Media Lab researcher delights and educates STEM students with creative apps

Eric Rosenbaum (left) demonstrates his creative software MaKey MaKey to four STEM students.

On Friday, July 19, students of the MIT Science, Technology, Engineering, and Mathematics (STEM) Summer Institute learned about entertaining applications of electrical engineering and computer science from Eric Rosenbaum, a researcher at the MIT Media Lab, as part of the program’s weekly speaker series. Rosenbaum demonstrated four interactive programs that mixed art, music, and technology.

Rosenbaum began the program by soliciting the audience for ideas of amusing sounds. He proceeded to recreate the suggestions with his mouth while demonstrating Singing Fingers, an application that translates nearby sounds into corresponding colors as fingers are dragged across the screen. The resulting drawing becomes a musical instrument when parts associated with specific sounds are touched again.

Melody Morph, the second app Rosenbaum demonstrated – which yet to be released – creates an improvised musical instrument on the screen. Among other features, keys can be placed in desired locations and assigned specific pitches. The app allows users to create improvised melodies or twists on familiar ones, as Rosenbaum showed with a rendition of Daft Punk’s “Get Lucky” to an enthusiastic audience.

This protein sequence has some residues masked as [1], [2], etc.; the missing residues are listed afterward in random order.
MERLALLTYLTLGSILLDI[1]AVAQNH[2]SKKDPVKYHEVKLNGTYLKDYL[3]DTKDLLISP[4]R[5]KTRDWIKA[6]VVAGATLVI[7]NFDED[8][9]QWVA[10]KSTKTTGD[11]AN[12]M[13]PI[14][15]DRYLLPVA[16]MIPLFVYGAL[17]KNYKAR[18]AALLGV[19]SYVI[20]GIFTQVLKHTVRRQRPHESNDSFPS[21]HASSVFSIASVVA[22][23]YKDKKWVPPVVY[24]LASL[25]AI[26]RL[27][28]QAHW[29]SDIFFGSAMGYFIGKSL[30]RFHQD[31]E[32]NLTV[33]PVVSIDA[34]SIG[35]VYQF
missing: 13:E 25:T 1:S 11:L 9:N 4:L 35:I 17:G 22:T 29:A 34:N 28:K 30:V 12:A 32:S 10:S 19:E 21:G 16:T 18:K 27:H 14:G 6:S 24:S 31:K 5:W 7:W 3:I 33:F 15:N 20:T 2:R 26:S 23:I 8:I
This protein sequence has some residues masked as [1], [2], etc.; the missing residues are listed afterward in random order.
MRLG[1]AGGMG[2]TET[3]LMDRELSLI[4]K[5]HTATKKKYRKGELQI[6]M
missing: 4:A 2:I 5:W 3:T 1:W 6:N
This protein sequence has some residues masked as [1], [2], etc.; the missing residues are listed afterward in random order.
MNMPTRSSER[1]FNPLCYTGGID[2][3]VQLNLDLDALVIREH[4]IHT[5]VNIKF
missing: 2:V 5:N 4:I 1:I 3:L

For his third act, Rosenberg dimmed the lights and encouraged students to participate in Glow Doodle, a program that allows users to paint with light through a process similar to long-exposure photography. Students waved cell phones and swung Rosenbaum’s tactfully chosen prop, a glowing lightsaber, in front of a webcam. The movements were transformed into white and blue streaks on the screen.

Finally, students observed Rosenbaum demonstrate MaKey MaKey, a kit that transforms electricity-conducting materials into touchpads by connecting them to the computer. Rosenbaum chose four volunteers amid a roomful of eager hands to be connected to MaKey MaKey. The computer emitted a different sound when each student – now a touchpad component – was touched.

This was the second session of the Friday speaker series. STEM Program Coordinator Derek Ham encouraged students to take advantage of the series to “see STEM at work in areas you may never have thought could be applied.” The series’ first speaker was Rizal Muslimin, a Ph.D. student in MIT’s Architecture program.

Lena Bae

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